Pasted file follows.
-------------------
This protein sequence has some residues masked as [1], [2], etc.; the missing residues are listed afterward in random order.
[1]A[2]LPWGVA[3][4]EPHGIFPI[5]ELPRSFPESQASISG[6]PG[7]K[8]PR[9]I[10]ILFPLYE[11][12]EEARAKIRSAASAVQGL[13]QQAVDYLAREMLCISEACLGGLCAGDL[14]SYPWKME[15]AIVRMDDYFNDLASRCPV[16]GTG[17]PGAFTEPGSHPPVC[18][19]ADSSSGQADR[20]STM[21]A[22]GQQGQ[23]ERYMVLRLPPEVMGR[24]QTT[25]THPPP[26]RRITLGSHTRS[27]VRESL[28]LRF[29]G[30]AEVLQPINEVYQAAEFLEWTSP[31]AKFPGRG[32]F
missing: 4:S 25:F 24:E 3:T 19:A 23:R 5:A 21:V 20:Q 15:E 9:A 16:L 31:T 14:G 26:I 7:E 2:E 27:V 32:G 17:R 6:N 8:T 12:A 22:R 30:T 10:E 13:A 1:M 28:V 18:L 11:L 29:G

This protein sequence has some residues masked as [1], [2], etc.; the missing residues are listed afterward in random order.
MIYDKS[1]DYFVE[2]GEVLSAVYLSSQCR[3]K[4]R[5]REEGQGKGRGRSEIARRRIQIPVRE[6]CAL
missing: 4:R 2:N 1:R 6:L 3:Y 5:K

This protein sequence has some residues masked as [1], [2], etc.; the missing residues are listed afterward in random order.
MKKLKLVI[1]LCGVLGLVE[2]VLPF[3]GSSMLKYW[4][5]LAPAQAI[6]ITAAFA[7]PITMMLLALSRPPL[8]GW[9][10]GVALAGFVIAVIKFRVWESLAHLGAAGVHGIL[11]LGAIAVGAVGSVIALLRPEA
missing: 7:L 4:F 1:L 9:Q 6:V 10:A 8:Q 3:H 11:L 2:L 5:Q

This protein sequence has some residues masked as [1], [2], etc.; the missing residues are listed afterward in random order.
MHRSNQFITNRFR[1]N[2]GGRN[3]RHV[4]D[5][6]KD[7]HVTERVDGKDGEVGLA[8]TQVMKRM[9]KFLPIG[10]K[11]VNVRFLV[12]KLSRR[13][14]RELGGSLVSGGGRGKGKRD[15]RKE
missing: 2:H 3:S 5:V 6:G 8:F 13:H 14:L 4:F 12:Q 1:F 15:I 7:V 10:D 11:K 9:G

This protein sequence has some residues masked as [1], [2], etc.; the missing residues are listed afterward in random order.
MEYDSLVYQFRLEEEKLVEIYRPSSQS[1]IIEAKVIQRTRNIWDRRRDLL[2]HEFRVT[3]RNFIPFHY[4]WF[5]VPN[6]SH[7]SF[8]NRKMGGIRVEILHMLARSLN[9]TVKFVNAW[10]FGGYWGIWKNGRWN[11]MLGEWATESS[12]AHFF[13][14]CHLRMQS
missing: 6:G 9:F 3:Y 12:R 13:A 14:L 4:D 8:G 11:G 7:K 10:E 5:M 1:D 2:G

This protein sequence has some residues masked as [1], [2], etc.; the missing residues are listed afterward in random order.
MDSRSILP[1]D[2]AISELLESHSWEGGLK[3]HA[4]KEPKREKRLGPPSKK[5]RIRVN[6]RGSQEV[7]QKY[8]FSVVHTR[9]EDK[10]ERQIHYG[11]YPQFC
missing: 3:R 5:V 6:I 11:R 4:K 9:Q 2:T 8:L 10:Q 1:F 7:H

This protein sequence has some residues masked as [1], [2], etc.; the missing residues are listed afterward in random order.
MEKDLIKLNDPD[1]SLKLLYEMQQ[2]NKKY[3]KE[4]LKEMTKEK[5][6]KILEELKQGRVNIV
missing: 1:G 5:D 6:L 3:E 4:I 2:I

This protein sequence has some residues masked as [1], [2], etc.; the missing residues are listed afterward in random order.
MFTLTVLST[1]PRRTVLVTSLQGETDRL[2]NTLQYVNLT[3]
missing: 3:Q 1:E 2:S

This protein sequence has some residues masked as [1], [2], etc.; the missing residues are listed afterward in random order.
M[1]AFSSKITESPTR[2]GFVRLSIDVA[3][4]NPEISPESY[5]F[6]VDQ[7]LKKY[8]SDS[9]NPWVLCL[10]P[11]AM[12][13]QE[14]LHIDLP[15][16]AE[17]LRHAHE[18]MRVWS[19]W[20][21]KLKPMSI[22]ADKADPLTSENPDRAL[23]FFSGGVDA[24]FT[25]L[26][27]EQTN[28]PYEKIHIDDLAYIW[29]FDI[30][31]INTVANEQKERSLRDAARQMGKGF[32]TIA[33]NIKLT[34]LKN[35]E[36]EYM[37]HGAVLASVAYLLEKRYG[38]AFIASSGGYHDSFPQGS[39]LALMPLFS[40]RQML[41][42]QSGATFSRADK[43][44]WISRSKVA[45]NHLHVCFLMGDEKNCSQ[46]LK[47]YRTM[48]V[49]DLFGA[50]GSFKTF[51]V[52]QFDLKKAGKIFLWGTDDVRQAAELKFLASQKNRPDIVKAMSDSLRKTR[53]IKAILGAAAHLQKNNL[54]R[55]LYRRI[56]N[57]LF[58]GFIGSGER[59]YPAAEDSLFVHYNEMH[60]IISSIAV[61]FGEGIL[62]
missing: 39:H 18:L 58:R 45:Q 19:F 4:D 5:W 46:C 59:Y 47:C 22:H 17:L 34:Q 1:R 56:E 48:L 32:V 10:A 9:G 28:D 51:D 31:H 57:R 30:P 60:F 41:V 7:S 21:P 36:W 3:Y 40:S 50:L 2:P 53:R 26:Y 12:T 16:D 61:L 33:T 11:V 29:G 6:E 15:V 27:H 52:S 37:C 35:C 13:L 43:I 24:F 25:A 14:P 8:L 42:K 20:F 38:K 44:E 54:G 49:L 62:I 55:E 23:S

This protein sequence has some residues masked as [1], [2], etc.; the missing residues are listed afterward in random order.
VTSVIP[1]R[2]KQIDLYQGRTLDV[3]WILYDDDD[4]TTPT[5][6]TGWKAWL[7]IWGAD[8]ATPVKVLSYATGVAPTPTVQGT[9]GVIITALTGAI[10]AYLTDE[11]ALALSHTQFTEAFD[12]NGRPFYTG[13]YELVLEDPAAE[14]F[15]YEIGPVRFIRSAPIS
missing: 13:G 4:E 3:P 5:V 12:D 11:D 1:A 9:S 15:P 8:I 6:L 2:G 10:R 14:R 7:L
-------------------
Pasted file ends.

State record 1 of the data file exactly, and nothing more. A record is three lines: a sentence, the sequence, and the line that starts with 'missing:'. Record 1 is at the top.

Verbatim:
This protein sequence has some residues masked as [1], [2], etc.; the missing residues are listed afterward in random order.
[1]A[2]LPWGVA[3][4]EPHGIFPI[5]ELPRSFPESQASISG[6]PG[7]K[8]PR[9]I[10]ILFPLYE[11][12]EEARAKIRSAASAVQGL[13]QQAVDYLAREMLCISEACLGGLCAGDL[14]SYPWKME[15]AIVRMDDYFNDLASRCPV[16]GTG[17]PGAFTEPGSHPPVC[18][19]ADSSSGQADR[20]STM[21]A[22]GQQGQ[23]ERYMVLRLPPEVMGR[24]QTT[25]THPPP[26]RRITLGSHTRS[27]VRESL[28]LRF[29]G[30]AEVLQPINEVYQAAEFLEWTSP[31]AKFPGRG[32]F
missing: 4:S 25:F 24:E 3:T 19:A 23:R 5:A 21:V 20:Q 15:E 9:A 16:L 31:T 14:G 26:I 7:E 2:E 27:V 32:G 17:R 6:N 8:T 12:A 22:R 30:T 10:E 13:A 1:M 28:V 18:L 11:L 29:G